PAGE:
Oregon law prohibits violence against family and household members. If you want more information about laws prohibiting violence against family and household members read Restraining Orders and Domestic Violence. For persons aged 65 and older and persons who are disabled, the law provides additional protections. This topic will describe some of the legal protections from physical and emotional abuse. (A related topic, Financial Abuse of Vulnerable Adults, provides information about protection from financial abuse.)
For vulnerable people who are abused, one remedy in Oregon is a court’s protection order based on the Elderly Persons and Persons with Disabilities Abuse Protection Act. The court order is issued to stop certain improper conduct toward a victim, if the court concludes that there is immediate danger of further abuse.
In some cases, the court can even order a personwho lives with the victim to move out. This remedy applies even if the victim is married to the abuser.
The protection order usually lasts for one year, and it can be renewed for a second year if there is a good reason to extend it. The renewal must be applied for before the end of the first order. After a protection order expires, the victim can get a new order by showing new abuse.
To get this kind of protection order, the victim, the victim’s guardian or conservator, or a guardian or attorney-in-fact may file a petition at the court clerk’s office in the courthouse. The clerk has the forms available free. For help completing the petition, the victim may be able to go to the local Senior and Disability Services office, a domestic violence shelter advocate, or a victim’s assistance worker in the district attorney’s office. A victim also may hire an attorney to help in the process.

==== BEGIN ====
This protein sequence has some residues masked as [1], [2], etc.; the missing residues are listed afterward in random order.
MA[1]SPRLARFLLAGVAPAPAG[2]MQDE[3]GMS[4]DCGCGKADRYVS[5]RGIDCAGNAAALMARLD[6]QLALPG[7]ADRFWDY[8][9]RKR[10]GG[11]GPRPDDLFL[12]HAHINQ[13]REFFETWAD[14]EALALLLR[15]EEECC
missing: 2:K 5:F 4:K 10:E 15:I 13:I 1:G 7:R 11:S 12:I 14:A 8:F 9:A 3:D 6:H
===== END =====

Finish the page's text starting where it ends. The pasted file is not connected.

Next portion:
The court clerk will tell the petitioner when and where to take the petition to a judge — usually the same day or the next day. It also is possible for the petitioner to talk with the judge by phone. Next, the sheriff’s department gives a copy of the petition and the judge’s order to the person charged with the abuse. That person may ask for a short hearing to challenge any of the claims the petitioner has made. If that person does ask for a hearing, the court notifies the victim and petitioner when and where the hearing will take place. It is best to have an attorney at such a hearing. It also is a good idea to report the problem to Adult Protective Services, which can investigate the case and possibly serve as a witness either at the hearing or later in another case.
Obtaining a protection order is quick and usually very simple. If the victim has suffered serious harm, it may also be appropriate to talk with an attorney about a civil suit for damages or a permanent court order keeping the abuser away. In some cases, the improper conduct also may be a crime, and the victim or witness should contact local police.
Legal editor: Janay Haas, July 2009